“The situation in the economy may become worse, extremist elements will surface, riots will start, the country will become paralysed and violence will be the only way out ...”
He even went so far as to suggest:
“A situation is possible in which prime minister Mazowiecki would ask general Jaruzelski to introduce martial law.”
Another interview in the same paper reveals how participation in the government is already weakening the forces opposed to the old rulers. Tomasz Penkalski, of Warsaw Solidarity, tells how “Solidarity is losing popularity”. There is a “crisis concerning leaders” because of “the gap between the top of Solidarity and its bottom”.
This is leading to a growth of groups opposed to collaboration like “Democratic Revolution, Solidarity of the Young, Union of Independent Students, Confederation of Independent Poland.”.
The old ruling party is no longer all powerful. But it has so far succeeded in maintaining itself where it really matters, among those who exercise the levers of power in the army, the police , and many of the enterprises.
Meanwhile many of the enterprise managers who achieved their present power and privilege through the old party’s Nomenklatura system are turning themselves into individual entrepreneurs.
The Polish changes have had a contradictory effect on the rest of Eastern Europe. They undermined the position of those party leaders elsewhere who refused to even consider giving ground to the movements from below.
In Hungary Karoly Grosz (still hailed as a great reformer by the Western media) lost control to those willing to grant some positions to the opposition.
The opening of Hungary’s borders suddenly revealed the weaknesses of the Honecker regime in East Germany and gave the previously small opposition the confidence to take to the streets.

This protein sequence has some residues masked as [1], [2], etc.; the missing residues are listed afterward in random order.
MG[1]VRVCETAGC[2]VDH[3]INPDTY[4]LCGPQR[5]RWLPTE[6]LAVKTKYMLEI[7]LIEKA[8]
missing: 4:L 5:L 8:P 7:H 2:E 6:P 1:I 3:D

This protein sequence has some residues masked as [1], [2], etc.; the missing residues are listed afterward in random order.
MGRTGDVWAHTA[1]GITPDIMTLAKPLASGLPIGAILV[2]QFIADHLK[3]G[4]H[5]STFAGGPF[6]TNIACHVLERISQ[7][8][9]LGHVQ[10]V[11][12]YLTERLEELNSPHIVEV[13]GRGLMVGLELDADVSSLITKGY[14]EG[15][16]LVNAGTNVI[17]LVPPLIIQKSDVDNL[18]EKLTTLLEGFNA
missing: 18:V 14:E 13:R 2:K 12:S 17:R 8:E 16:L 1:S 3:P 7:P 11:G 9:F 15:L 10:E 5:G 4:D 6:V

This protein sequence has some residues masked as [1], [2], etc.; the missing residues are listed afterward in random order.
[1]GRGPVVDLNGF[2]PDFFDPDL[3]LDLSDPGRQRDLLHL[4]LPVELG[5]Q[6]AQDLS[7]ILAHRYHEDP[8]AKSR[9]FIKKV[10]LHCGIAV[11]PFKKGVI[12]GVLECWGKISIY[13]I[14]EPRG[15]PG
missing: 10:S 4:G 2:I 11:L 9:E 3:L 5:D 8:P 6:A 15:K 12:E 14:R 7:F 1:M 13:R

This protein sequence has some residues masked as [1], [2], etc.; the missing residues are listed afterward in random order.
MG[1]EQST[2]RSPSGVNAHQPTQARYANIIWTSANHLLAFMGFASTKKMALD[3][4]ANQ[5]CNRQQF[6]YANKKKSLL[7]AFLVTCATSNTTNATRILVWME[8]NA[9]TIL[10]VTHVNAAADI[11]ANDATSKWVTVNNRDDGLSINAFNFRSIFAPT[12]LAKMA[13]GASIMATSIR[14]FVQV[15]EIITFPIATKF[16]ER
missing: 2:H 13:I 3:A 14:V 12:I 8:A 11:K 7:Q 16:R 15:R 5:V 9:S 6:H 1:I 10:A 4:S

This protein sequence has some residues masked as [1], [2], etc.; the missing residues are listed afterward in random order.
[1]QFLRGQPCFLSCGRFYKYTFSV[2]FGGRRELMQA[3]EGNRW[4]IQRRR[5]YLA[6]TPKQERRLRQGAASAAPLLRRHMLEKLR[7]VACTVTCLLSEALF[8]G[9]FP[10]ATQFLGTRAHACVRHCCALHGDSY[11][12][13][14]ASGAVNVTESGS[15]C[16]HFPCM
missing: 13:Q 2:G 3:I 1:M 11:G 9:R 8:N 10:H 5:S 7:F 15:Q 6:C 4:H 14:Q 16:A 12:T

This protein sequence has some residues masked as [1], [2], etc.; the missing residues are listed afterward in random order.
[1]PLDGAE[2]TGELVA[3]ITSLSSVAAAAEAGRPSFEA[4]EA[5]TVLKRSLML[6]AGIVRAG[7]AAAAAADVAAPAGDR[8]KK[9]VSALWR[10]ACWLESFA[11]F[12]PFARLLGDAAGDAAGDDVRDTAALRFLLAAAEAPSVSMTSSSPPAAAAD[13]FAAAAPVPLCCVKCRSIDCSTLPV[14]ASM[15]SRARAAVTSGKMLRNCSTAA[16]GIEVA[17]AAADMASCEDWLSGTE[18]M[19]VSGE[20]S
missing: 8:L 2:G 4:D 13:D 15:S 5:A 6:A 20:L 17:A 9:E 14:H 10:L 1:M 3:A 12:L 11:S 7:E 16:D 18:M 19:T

The eruption of Leipzig and Berlin in turn inspired the upsurge in Prague.
The spread of the discontent has created situations less easy for the old ruling parties to control than the Polish example which set the process in motion.
In Hungary, the old ruling party has split, and its successor parties may not even succeed in hanging on to the presidency. In East Germany and Czechoslovakia, the ruling parties have no idea how much they will have to concede. They get rid of old leaders like snakes casting off their skins, not knowing whether flesh and bone are being sacrificed too.
Yet the other side of the Polish example is also evident everywhere.
In Hungary the opposition, catapulted towards governmental office, is suddenly turning in on itself. Some seem simply interested in feathering their own nests. Others want more democratic change than there has been so far, but do not know what to do if they get it.
Hence the spectacle of an unseemly competition for power between opposition groups with no perceptible policy differences.
The Democratic Forum, with a strong national political organisation rooted in the rural bourgeoisie that has grown up over the last two decades of market reforms, does a deal to share governmental power with Poszgay, the old Stalinist leader who has jumped most firmly onto the bandwagon of reform. The Free Democrats, built by long time dissidents and strongest among the Budapest intelligentsia preempts this manoeuvre by forcing a referendum on the timing of elections.